Nobody else in their lifetime has experienced losing their season 100% due to something they could not control. It’s normal and okay to feel angry, sad, frustrated, mad, disappointed, and everything in between. Allowing our athletes to express those emotions and what they’re going through can be an incredibly helpful tactic. Do not try to “fix” their emotion but rather just ask questions and allow them to share with you what they are feeling.

  1. Remember you’re not the only one going through this

It can be easy to only focus on what has happened to us and the pain we are going through, but it’s important to recognize all similar aged athletes are feeling this way. Understanding that you are not alone can make this easier to deal with. In regards to that, talk with your teammates about what they’re going through as it can be helpful to talk it out with others feeling the same way. Don’t lose that personal touch with your teammates because the season has been cancelled. You need your teammates now more than ever to get through this.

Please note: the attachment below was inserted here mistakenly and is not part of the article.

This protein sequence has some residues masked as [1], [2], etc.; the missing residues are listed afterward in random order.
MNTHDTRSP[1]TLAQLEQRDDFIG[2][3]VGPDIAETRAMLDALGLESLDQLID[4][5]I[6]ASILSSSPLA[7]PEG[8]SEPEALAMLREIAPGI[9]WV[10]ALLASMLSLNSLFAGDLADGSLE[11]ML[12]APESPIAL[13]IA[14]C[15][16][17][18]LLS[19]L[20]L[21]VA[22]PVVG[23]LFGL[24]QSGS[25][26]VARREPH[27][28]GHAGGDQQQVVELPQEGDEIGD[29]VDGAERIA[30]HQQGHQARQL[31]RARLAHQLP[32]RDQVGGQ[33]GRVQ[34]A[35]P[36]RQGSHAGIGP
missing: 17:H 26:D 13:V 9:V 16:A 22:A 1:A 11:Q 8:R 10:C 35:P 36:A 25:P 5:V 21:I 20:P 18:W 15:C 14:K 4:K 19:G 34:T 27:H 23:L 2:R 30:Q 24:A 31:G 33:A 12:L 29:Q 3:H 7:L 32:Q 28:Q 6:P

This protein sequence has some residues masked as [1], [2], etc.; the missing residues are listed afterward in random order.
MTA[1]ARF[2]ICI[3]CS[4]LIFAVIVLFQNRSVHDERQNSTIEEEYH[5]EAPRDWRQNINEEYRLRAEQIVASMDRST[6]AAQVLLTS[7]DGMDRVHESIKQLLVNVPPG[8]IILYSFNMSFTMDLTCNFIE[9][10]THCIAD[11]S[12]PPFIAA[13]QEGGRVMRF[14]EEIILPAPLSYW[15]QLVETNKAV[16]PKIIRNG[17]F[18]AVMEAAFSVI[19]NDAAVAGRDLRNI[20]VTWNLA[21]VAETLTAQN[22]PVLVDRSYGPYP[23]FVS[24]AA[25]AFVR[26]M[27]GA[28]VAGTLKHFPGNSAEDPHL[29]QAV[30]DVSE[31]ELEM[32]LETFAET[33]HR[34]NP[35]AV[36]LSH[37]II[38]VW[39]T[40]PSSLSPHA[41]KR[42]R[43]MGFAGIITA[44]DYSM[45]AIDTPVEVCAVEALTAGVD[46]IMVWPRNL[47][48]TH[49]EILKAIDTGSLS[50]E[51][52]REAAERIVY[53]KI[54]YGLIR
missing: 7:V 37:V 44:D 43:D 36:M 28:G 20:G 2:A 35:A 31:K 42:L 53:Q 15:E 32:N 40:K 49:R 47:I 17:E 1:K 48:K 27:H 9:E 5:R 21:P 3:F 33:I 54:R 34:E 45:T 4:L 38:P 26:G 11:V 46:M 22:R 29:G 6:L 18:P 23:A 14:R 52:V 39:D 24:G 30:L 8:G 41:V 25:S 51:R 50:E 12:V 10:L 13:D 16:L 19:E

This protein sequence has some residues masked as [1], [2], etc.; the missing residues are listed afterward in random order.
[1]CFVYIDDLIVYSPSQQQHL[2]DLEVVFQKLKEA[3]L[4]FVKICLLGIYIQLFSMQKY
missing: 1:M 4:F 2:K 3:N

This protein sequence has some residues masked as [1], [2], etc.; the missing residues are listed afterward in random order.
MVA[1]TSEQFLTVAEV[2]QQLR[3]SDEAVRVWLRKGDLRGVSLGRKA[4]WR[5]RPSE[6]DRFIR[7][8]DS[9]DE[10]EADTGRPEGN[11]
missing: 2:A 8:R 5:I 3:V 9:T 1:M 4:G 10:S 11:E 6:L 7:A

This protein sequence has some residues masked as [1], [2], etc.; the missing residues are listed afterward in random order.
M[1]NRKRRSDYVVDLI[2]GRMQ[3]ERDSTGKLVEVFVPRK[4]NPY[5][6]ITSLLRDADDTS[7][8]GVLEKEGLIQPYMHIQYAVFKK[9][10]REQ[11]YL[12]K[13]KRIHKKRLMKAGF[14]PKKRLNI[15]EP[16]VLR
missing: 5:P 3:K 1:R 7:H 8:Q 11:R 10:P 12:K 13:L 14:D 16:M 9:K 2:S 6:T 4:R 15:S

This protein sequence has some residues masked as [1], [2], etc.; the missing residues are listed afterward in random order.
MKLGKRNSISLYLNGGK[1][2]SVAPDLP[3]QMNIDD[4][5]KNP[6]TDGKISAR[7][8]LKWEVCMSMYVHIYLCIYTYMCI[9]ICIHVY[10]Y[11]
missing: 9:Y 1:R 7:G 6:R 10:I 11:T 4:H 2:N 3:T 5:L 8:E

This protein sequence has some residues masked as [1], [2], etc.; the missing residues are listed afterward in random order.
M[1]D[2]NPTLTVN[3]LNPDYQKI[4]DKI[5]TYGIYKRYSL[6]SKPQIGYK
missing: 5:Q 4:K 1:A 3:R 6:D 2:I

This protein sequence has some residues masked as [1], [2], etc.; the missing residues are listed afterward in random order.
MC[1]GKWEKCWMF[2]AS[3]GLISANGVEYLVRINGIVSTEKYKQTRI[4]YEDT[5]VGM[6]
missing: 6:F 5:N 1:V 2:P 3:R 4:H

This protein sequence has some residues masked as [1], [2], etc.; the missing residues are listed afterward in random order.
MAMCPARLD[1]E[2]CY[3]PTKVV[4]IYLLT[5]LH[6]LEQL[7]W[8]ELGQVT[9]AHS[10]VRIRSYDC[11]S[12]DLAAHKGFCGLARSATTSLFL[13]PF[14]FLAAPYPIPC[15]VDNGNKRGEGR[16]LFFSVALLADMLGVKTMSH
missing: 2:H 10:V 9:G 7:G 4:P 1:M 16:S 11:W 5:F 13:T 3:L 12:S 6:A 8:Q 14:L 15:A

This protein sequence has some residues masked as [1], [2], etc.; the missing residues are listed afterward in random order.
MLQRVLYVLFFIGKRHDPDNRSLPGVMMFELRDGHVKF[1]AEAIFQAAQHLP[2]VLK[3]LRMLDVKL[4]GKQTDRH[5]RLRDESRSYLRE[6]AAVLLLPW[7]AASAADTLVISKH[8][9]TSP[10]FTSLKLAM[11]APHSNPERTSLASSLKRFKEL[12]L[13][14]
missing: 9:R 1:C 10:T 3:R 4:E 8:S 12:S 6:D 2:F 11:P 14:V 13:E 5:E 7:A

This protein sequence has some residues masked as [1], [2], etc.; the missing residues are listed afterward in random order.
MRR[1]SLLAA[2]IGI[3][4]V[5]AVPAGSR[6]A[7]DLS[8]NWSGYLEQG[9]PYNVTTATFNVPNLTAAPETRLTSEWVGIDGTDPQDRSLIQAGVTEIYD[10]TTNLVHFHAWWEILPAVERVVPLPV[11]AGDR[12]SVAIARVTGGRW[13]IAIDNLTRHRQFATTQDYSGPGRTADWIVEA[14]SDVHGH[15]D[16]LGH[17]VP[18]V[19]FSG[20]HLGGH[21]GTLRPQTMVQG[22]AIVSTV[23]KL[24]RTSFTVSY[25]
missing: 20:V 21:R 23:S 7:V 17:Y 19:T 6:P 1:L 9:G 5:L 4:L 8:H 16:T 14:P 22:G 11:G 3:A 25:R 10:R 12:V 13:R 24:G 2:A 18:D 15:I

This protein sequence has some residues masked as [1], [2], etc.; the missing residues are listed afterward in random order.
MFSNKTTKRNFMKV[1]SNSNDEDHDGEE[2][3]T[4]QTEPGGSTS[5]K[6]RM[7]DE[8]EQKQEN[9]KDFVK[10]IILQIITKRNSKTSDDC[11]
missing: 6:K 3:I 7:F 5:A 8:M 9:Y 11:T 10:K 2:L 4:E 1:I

1. Try to focus on what you can control

As the seasons have been in flux, it’s been incredibly difficult to prepare to be in your best shape when the season starts. That’s totally understandable and nobody expects you to be at your best when all of a sudden your season begins. It is totally acceptable for someone to expect you to bring a positive attitude, work-hard, and be a good teammate through all of this. Focus on what you can control during this pandemic and not the external factors.